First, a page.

The Vocabulary Method
A.E. Knoch

The concordant method has been used in a fragmentary way for a century. So far as we know, the CONCORDANT VERSION is the first attempt to employ it systematically and exhaustively by applying it to the complete vocabulary of the sacred text. From this has sprung the complementary "vocabulary" method. It insists, not on uniformity, but the opposite. If PLACE-CARE means foundation, and its elements and contexts clearly agree with that meaning, then DOWN-CASTing, which our versions so translate, does not mean foundation. In some languages we may not always have enough words to cover all cases, but English certainly ought to furnish sufficient. In this extreme example, the words are totally unlike in elements, association and contexts. One means foundation, the other disruption.
The meaning or usage of one word is necessarily distinct from that of all other words. If we have placed all the words in the vocabulary of the Greek scriptures but one, we have a vast fund of information as to what it does not mean. This, of course, is not necessary with many words, but it is of the utmost value in dealing with words of similar or related meaning. Let any on study a passage in our accepted versions in which a number of synonyms are used together and he will find that our translators were forced to better work by the presence of words of nearly the same signification. What a pity they did not use such renderings elsewhere!
Let us take an example from the so called Authorized Version. It translates twenty-one words depart. We will give the CONCORDANT standard of each and a passage, if possible, where they agree:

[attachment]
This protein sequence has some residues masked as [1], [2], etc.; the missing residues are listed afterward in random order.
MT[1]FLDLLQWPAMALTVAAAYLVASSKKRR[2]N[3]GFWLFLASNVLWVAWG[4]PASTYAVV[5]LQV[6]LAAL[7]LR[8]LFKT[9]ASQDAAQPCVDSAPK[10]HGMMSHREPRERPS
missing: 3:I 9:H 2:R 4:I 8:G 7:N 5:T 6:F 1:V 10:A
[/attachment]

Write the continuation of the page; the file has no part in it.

UP-LEAD they render led up (Mt.4:1) and departed (Ac.28:10).

UP-LOOSE is both return (Lu.12:36) and depart (Phil.1:23).

UP-SPACE, meaning retire, they render departed (Mt.2:12).

FROM-CHANGE, meaning clear, is departed (Ac.19:12).

FROM-COME, meaning pass away (Re.21:4) is depart (Mt.8:18).

FROM-LOOSE, meaning release (Mt.27:26) or dismiss (Ac.15:30) is sometimes depart (Ac.28:25).

FROM-SPACE is always correctly depart (Mt.7:23 Lu.9:39 Ac.13:13) as also in the CONCORDANT VERSION.

FROM-SPACEize they have tried to distinguish on one occasion by adding asunder (Ac.15:39), but in its other occurrences departed (Re.6:14). It means recoil.

FROM-STAND, withdraw (1Ti.6:5) is usually rendered departed (Lu.2:37)

THRU-SPACEize, sever, they make depart also (Lu.9:33)

THRU-COME, pass through (Lu.4:30) is once depart (Ac.13:14).

OUT-BE, be off, is twice depart (Ac.17:15).

OUT-COME, come out, (Mt.5:26) is depart (Mt.9:31) a few times.

OUT-GO, go out, is depart (Mt. 20:29).

DOWN-COME, come down (Lu.4:31) is once depart (Ac.13:4).

WITH-(after)-GO, proceed, is usually depart.

WITH-LIFT, withdraw, is also depart (Mt.13:53).

BESIDE-LEAD, pass by (Mk.2:14) is once departed (Mt.9:27).

GO (Mt.2:8) is occasionally varied to depart (Mt.2:9).

UNDER-LEAD, go away (Jn.14:28) is rendered depart (Mk.6:33).

SPACEize, separate (Ro.8:35) they have, on good grounds, rendered depart when it refers to a place (Ac.1:4; 18:1,2), and the English seems to have no nearer term, and the Greek word differs but slightly from FROM-SPACE.

Is it not very evident that the translation of twenty words depart, when English has an abundant supply of synonyms, is in itself a departure from the dictates of reason and real reverence? How is it possible for the English reader to grasp twenty-one different ideas through the medium of one word? But the confusion is worse confounded by the fact that twenty different sets of contexts are throwing a false flood of light upon the word, and the light is darkness.
The vocabulary method, used in the CONCORDANT VERSION, insists that each of these distinct ideas be distinguished from each other by a special symbol, if that is possible. It will be seen that, in most cases, the Authorized Version itself uses the proper word on some occasions. No plea for pious or venerable diction will convince the honest truth seeker that their erratic renderings are justified.